Friday afternoon I finally put the finishing touches on my blog I’d hoped to have published much early. It was about how good it felt to be home again. I planned to publish it Friday. I felt good that I’d come home and spent 3 days with my family and my oldest son Dan who’d come in from Washington DC and met with an old classmate and client. I felt solid that I’d be able to adjust my routine and get my Strategic Discipline patterns established again in the safety of my home. I never published it.
Friday evening the roof caved in. With a fever over 102 we had no choice but to go back to the hospital.
There I spent what I consider a lost weekend. Saturday I was virtually down and out, the worst I’ve felt since I started my treatment. It wasn’t so much that I felt bad; I was tired and continuously chilled. I slept most of the day.
Sunday was better, much better, yet prone to a more chills and energy drain. My temperature ranged from 99.6 to 102, more in the lower range. My son and a friend came up to watch Get Smart with me. I laughed until I cried several times. A good thing to share with your son!
Best of all I got a call from a former high school classmate, Sue Kallas. Long forgotten in my memory, Sue Kallas endured lymphoma just four years out of college. We weren’t close in high school, however Sue was in most of my classes and her high academic ability is evident by her being in every college prep class that I took in high school. Sue is a smart woman.
Sue didn’t have many friends in high school. She had one that we shared, my closet friend, Steve Swed. As it turned out Sue was not given a chance to survive lymphoma. She was transferred to University of Wisconsin Hospitals where unbeknownst to me she would be let out at times from her treatment to live amongst the real world. Steve was a frequent visitor and escapist from her hospital room.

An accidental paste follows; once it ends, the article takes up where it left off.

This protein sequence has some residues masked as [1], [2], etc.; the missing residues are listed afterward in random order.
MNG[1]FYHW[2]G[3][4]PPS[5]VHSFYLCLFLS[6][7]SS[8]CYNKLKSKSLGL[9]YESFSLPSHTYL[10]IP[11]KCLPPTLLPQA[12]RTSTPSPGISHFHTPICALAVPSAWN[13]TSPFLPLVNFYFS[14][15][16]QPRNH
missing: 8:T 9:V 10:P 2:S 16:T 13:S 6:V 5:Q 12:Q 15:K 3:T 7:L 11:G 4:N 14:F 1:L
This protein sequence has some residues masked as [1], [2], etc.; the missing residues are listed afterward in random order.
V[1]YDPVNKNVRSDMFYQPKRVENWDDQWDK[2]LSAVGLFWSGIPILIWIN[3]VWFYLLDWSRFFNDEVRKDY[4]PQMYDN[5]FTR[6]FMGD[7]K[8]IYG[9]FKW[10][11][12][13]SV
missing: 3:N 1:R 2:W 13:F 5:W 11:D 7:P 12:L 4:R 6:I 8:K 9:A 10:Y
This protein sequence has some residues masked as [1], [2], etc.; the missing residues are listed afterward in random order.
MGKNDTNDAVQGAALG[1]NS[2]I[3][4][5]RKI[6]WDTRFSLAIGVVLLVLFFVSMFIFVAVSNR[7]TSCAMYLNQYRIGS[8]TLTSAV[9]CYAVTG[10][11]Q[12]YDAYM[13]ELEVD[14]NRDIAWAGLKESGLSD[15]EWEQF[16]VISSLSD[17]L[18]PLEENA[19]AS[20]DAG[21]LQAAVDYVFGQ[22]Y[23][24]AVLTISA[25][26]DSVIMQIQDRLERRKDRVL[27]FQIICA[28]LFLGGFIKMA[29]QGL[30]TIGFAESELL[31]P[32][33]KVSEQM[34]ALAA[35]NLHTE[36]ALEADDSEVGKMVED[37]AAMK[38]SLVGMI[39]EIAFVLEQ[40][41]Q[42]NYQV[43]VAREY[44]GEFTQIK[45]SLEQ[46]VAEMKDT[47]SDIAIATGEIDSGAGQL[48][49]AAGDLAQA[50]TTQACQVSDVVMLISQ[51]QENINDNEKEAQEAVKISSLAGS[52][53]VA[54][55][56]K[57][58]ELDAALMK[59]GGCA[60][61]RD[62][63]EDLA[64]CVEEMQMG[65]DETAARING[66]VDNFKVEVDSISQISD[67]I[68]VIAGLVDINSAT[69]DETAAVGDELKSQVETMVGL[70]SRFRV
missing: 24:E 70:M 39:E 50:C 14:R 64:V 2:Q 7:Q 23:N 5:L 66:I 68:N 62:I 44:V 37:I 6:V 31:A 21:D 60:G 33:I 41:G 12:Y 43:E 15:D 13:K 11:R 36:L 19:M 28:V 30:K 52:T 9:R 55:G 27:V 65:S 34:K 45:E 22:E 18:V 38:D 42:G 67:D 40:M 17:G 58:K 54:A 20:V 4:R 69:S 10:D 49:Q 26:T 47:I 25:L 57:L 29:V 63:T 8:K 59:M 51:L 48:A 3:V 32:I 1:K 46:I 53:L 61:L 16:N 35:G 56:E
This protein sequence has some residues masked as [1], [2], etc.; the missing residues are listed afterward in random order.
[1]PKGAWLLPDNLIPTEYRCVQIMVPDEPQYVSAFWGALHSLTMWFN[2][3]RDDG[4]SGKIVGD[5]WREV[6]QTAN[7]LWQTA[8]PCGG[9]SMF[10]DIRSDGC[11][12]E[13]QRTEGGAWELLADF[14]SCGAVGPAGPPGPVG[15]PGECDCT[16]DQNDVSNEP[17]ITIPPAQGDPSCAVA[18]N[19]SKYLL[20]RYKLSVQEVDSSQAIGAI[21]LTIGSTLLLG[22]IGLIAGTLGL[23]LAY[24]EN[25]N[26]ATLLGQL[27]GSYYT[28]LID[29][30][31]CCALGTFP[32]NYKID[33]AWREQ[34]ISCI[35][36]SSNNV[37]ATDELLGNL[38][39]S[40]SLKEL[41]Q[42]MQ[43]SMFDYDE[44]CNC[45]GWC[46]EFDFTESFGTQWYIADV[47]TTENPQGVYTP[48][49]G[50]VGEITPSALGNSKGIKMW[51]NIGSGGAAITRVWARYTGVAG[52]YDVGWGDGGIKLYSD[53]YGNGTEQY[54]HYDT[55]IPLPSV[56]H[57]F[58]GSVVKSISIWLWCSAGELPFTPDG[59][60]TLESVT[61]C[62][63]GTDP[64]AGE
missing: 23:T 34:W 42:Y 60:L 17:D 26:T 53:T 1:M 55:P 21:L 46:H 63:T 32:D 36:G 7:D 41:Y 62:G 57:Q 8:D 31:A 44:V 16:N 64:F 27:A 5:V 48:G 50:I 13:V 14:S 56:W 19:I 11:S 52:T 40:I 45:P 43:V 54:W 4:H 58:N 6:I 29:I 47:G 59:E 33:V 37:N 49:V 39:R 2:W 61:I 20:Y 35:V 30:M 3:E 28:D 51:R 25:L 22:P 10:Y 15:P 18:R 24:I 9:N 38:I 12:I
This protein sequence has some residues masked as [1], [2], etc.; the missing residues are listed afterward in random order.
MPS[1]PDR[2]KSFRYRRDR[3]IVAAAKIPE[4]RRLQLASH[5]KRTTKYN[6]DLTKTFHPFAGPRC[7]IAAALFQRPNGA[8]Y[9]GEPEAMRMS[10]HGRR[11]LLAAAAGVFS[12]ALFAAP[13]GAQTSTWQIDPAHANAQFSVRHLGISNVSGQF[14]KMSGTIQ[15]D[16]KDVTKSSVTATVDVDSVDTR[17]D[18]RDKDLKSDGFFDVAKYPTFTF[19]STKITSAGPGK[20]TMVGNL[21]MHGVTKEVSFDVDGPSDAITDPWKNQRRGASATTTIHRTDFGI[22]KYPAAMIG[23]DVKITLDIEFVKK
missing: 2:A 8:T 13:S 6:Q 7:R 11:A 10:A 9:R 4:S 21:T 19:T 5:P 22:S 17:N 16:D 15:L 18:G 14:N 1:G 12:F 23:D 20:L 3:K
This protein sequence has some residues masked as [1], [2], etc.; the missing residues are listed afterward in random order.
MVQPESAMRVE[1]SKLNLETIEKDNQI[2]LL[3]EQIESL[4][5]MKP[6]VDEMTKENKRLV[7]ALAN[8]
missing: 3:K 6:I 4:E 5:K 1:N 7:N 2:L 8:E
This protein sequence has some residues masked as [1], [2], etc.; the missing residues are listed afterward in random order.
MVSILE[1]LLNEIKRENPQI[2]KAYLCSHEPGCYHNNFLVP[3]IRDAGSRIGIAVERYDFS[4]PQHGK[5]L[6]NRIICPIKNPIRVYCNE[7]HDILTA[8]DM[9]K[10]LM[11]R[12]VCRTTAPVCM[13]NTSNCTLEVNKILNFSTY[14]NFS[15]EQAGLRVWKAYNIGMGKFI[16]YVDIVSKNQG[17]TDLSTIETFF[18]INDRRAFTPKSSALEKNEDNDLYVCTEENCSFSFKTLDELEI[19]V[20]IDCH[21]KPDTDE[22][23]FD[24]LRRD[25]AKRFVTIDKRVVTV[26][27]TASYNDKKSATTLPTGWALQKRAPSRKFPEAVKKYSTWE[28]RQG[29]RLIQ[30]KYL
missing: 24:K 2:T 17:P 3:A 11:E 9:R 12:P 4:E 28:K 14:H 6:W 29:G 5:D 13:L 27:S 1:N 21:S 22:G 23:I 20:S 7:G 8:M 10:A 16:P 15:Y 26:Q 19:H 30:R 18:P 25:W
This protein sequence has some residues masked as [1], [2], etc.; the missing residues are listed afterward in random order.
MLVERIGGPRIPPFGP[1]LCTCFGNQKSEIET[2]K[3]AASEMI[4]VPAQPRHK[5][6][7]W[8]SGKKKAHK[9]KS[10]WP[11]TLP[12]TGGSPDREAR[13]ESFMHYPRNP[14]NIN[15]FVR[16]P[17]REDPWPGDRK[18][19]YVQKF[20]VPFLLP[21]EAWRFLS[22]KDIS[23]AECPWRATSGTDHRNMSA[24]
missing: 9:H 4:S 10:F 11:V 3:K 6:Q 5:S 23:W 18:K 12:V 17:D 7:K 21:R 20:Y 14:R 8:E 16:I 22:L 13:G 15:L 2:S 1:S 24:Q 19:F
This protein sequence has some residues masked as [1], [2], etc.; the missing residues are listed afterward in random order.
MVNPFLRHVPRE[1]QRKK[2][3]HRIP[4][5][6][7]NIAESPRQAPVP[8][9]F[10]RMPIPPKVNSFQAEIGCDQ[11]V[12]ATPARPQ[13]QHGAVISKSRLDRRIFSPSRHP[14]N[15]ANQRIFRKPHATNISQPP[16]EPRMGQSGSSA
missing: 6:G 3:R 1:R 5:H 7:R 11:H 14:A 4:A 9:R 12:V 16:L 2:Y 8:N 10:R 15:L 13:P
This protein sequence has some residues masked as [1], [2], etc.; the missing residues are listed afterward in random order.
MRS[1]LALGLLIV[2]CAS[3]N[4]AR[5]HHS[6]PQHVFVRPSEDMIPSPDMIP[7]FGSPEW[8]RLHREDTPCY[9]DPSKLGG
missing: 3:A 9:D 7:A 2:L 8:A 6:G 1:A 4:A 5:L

The fact that Sue is alive today some 37 years after her treatment is a credit to her tenacity, stubbornness and refusal to give in. She refused to believe the doctors. While today she suffers from the chemotherapy and radiation treatments she received, she wouldn’t trade that for the 37 years she’s lived.
Her advice to me: “Don’t believe the statistics or doctors who are doomsayers.”
Does this not sound like the Stockdale Paradox?
Sue confronted the brutal truth. Sue indicated most days during her two years of treatments she would be sick, vomiting from the chemo and radiation therapy.
So far this is the worst I’ve experienced. I can’t imagine what Sue went through, nor how painful and depressing James Stockdale’s 7 ½ years of beatings and torture were in Vietnam.
Commitment to a desired outcome or priority requires persistence, tenacity, a refusal to give in even when the odds tell you should. I’m not sure why or how I’m going to get to the other side of this bout with leukemia. I’m just confident I will.
How confident are you in your team’s commitment to reach your 2nd quarter priorities? You have identified them? You have dashboards to report weekly on progress? Meeting rhythms established for reporting metrics? People don’t plan to fail, they fail to plan.
It’s been my experience that when pain is involved it’s much harder to maintain a good attitude. My question to you is which of your employees might be in pain which is causing them to carry a bad attitude and affect your workplace? That’s next blog.